British Airways are using self-service biometric boarding for all domestic flights at Heathrow’s Terminal 5; meanwhile Delta Air Lines has brought in biometrics at Atlanta and Detroit. Singapore’s Changi Airport uses iris scans and facial recognition cameras in Terminal 4. Dubai Airport has trialled a similar set up with an extra layer of engagement. Passengers were required to walk through a tunnel simulating an aquarium, with shoals of virtual fish capturing both their attention and all the different facial angles needed to authenticate their identity

Raising customer satisfaction levels and spending

Making things more efficient is one way to improve the customer experience, but airport passengers want more than just streamlined processes. They want travel information so they can arrive at the airport stress-free. They want choice in how the spend their time, and they want distraction while queuing for the next stage of their journey. 

In the next few years beacon-enabled airport apps able to offer highly personalised experiences have the potential to come into their own. Such an app becomes an ecosystem where different partners can add value, and maximise revenue, at every part of the journey. At Glasgow Airport for example, parking revenues from digital channels increased by 20% after the launch of their highly rated airport app together with a redesign of the website.

Of course, different customers want different things. Personalisation is key and the more access airports have to data the better the experiences they can provide. For example, business travellers may just want to get in and out as quickly as possible. For other passengers, having fun at the airport is an essential part of their holiday experience. Data will allow airports to serve individual customers with the experiences they are looking for, from special offers on food and drink to games for children or directions to the most instagrammable spots in the terminal.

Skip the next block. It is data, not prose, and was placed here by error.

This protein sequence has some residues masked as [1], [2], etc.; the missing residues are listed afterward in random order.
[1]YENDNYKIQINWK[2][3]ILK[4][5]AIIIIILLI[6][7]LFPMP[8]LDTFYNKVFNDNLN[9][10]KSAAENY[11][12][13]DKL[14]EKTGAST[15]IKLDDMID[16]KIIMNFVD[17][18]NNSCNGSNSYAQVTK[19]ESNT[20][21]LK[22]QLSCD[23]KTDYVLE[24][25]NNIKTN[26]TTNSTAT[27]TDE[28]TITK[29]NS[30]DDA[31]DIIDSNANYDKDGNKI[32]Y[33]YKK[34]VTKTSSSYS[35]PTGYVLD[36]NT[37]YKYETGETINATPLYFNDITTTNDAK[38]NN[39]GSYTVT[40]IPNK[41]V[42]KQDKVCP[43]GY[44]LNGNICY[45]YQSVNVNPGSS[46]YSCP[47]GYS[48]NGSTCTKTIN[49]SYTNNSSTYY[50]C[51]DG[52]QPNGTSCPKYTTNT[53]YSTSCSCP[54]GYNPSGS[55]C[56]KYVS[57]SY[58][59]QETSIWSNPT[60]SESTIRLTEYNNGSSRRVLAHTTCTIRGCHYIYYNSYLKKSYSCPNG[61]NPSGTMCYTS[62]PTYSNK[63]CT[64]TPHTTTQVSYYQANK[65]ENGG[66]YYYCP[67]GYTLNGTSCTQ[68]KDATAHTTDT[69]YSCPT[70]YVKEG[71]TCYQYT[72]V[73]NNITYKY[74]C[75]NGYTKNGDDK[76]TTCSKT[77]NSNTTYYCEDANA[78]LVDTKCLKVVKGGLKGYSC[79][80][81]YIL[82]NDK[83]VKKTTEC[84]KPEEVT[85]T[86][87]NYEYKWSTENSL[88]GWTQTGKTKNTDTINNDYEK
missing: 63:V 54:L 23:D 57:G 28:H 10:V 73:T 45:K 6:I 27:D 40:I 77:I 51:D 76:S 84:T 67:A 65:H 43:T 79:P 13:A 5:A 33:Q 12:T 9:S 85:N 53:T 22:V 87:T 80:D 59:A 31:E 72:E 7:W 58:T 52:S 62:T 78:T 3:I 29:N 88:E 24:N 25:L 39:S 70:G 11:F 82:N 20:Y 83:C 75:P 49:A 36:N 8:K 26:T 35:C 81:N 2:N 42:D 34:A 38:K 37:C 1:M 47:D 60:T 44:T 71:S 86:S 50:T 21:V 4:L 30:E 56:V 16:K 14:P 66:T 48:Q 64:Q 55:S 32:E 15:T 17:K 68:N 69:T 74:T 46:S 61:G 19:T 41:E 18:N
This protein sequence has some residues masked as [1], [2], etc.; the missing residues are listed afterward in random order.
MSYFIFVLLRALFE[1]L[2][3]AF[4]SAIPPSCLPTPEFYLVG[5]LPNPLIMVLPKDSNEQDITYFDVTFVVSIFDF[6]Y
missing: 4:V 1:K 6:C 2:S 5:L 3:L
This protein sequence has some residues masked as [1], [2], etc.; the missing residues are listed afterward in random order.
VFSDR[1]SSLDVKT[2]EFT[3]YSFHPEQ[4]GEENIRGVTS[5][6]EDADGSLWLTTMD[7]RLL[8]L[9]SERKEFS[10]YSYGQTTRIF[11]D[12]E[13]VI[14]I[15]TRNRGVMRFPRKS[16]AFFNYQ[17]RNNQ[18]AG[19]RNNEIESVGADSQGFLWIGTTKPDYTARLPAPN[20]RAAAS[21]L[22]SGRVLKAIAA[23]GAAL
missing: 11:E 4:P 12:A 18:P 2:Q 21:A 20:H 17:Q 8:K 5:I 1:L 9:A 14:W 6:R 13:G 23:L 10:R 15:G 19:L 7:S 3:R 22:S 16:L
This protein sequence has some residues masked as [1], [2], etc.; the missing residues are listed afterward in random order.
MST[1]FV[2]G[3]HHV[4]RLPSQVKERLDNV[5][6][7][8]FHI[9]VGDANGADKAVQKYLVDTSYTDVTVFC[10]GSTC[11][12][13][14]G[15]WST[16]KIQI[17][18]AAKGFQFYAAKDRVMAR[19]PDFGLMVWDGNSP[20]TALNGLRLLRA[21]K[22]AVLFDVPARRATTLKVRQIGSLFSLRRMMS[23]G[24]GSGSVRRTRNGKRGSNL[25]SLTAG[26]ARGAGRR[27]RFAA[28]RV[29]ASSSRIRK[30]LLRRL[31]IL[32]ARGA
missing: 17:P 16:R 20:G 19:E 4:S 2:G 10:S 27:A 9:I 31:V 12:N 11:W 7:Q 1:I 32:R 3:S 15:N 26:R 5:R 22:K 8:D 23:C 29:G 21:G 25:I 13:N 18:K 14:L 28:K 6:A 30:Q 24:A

Airport apps can also assist with way-finding, directing passengers to check in, bag drop, security, gates, and – that saviour during flight delays – phone charging points. They might even suggest alternatives to busy areas, so if one eatery is overrun, another close by is suggested.

Robots to the rescue

And it’s not just about apps and behind-the-scenes technology. Robots are being trialled at airports around the world for a number of different functions. Some engage with customers. A friendly electric airport parking robot named Stan has already been trialled at both Charles de Gaulle and Gatwick Airport. At Incheon Airport in South Korea, AIRSTAR can talk to you in a number of languages and lead you to the check-in desk. Gita at Philadelphia International will deliver your food order, while cleaning robots at Heathrow disinfect areas using UV light and security robots are on patrol at Quatar and Kansai.

Serving passengers through technology

With almost endless possibilities created by new technologies and data capabilities, it’s an exciting time for airports. But no matter how advanced the technology, passengers are still the most important factor. It’s those airports that work hard to get to know their passengers better, build the technology around their needs and then deliver highly personalised experiences at exactly the right moment will be the ones who find themselves ready for take-off.